We know HOA, Condo and Real Estate law can be complicated sometimes. We also know that sometimes you just need to ask a simple question. Below is a list of commonly asked questions and answers about HOA, Condo and Real Estate law in Georgia. 

The information presented on the Site is provided as a courtesy by Cobb, Olson & Andrle, LLC. The Site is not intended a substitute for professional legal advice. Please read our full Terms & Conditions.

Does placing a lien on a property get AN Association paid? 

Placing a lien on a property will get the Association paid when the property sells.  This will prevent the homeowner from selling the property until the dues are paid.  The lien is only legally enforceable for 4 years.  Associations are only allowed to go back 4 years to collect on a debt.  

WHEN Do you need to place a lien on A property?

You only need to place a lien on a property if it is part of a Homeowners Association.  If your Association is a Condominium or Property Owners Association, there is an automatic lien on the property called a statutory lien.  


What happens when the HOMEOWNERS Association obtains a judgment against a homeowner?

The judgment is valid for 7 years and after a judgment is granted, the Homeowners Association has the right to garnish wages or bank accounts, or seize (“levy”) the homeowner’s personal property with the aid of the County Sheriff.  


What is a garnishment? 

A garnishment is a way to collect on a judgment that was obtained by the Association.  Once a judgment is granted, the Association can garnish wages and/or bank account.  A wage garnishment can last 6 months and be refiled every 6 months until the judgment balance is paid in full.  A bank garnishment is a one-time garnishment of a person’s bank account.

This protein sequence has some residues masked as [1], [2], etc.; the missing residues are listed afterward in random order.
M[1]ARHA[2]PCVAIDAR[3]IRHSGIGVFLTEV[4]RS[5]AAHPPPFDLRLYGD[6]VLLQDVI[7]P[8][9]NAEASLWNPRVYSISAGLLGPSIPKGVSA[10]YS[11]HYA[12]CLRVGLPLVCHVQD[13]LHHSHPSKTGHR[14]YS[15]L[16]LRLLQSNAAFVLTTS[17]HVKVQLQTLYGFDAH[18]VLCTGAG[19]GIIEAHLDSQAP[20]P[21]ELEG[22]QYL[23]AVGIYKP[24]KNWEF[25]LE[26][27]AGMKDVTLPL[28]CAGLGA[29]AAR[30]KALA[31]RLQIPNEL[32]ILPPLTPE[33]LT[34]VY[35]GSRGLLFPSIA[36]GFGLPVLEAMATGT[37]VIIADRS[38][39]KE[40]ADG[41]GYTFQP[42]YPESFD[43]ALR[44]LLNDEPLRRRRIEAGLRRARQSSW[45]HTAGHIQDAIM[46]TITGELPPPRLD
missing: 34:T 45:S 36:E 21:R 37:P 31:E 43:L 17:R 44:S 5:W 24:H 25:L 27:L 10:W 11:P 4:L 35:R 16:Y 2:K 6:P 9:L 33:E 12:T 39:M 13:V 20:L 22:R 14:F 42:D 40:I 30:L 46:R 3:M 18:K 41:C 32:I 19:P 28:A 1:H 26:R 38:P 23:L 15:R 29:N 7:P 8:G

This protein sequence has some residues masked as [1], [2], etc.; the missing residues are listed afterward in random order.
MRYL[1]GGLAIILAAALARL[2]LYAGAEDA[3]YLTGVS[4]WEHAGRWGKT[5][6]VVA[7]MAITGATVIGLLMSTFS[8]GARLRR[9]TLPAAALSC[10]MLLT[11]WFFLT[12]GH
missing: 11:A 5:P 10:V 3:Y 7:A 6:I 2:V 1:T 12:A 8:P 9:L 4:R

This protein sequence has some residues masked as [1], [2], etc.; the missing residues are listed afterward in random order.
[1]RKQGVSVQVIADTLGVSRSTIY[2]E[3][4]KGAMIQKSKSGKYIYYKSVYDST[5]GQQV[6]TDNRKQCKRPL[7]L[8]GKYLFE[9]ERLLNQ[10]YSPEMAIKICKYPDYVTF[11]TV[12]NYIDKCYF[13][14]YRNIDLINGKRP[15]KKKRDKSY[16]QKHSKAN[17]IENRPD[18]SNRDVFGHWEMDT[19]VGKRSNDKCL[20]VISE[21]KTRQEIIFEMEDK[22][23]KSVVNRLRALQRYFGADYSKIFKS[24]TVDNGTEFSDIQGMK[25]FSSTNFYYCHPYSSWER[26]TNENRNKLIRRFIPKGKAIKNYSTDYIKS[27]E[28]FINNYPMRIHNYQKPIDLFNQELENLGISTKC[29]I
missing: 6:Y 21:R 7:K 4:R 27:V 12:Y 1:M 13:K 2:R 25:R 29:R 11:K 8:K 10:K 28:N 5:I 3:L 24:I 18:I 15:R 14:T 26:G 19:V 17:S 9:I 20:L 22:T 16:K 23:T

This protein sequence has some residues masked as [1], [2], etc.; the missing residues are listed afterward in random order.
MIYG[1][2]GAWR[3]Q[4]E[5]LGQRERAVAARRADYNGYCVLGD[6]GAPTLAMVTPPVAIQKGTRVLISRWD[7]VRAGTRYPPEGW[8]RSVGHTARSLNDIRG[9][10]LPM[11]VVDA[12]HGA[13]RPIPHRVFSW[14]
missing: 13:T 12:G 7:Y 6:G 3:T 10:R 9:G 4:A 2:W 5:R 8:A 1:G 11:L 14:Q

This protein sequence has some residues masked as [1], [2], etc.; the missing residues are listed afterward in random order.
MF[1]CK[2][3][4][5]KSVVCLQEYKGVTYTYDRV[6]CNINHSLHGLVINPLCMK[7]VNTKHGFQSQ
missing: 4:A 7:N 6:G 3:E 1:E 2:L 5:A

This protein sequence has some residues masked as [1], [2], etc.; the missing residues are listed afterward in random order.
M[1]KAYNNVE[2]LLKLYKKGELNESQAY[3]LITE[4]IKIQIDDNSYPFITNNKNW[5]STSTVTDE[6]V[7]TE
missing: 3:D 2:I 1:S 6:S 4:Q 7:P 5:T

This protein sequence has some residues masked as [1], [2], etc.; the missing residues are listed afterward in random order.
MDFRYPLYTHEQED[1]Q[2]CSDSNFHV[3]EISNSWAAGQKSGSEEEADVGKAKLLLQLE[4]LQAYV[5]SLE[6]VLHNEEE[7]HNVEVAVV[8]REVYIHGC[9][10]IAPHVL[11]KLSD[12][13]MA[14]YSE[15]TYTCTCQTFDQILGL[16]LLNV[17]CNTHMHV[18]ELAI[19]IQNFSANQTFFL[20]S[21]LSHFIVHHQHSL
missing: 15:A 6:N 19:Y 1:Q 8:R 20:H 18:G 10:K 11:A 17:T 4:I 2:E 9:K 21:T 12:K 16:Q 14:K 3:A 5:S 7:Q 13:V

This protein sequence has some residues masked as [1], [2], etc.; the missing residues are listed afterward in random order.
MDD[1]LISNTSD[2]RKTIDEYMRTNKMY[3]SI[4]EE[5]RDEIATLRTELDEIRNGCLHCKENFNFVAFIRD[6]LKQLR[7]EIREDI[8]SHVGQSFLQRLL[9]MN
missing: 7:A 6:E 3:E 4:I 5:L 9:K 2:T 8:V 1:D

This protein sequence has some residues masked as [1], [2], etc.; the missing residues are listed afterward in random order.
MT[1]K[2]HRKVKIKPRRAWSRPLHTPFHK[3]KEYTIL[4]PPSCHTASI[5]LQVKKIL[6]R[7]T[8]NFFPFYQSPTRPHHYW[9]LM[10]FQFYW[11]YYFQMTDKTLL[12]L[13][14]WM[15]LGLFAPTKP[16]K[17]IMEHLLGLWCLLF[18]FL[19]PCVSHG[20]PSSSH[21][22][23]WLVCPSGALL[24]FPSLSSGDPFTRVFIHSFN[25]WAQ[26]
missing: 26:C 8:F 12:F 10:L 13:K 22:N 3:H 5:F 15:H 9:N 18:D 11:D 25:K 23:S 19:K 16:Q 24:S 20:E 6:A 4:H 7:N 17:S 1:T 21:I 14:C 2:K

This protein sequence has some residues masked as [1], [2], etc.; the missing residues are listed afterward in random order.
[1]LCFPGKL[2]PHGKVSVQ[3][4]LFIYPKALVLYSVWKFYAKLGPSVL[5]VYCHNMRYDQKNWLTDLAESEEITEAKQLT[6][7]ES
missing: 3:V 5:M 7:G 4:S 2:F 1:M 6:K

Can a HOMEOWNERS Association foreclose on a property for non-payment of HOA Dues?

If your Homeowners Association is a Condominium Association or Property Owners Association, the Association has the right to foreclose on the property if the judgment balance is $2,000.00 or more.  The suit must be filed in Superior Court.  The judgment is still a money judgment and the Association can still garnish but if the attorney is unable to locate bank or employment information, the Association has the additional right to foreclose the property. 

If your Association is a common-law HOA, all liens must be paid off before any foreclosure can occur.  If there are no liens on the property, then a common-law HOA can foreclose on the property and take title.


Does the HOMEOWNERS Association own the property when it forecloses?  

Like any other public auction, others can bid on the property once the property is put up for sale.  Whoever owns the property after the property is auctioned off, is responsible for the mortgage and that owner will need to evict the former owner.  


What happens when a homeowner files for bankruptcy?

Once a homeowner files bankruptcy the Association is limited in its ability to collect on that debt.

There are two types of bankruptcy filing.  Chapter 13 and Chapter 7.

Chapter 13 is a repayment plan of all debts owed at the time of filing, approved by the bankruptcy court.  The account would need to be split from the date the bankruptcy is filed, and a proof of claim is filed to ensure that the Association gets paid the amounts that are included in the bankruptcy.  The homeowner is still responsible for any current assessments that come due after the bankruptcy is filed.  If the homeowner does not pay the current assessments, the Association has the option to file a motion for relief of stay with the bankruptcy court and once the court grants the motion, the Association has the right to begin legal action on the post-bankruptcy amount.

Chapter 7 is a complete release of all debts owed at the time of filing and once the case is finalized, the debt can no longer be collectible personally from the homeowner.  If your association is a Condominium Association or Property Owners Association, the debt can still be collected at closing.  

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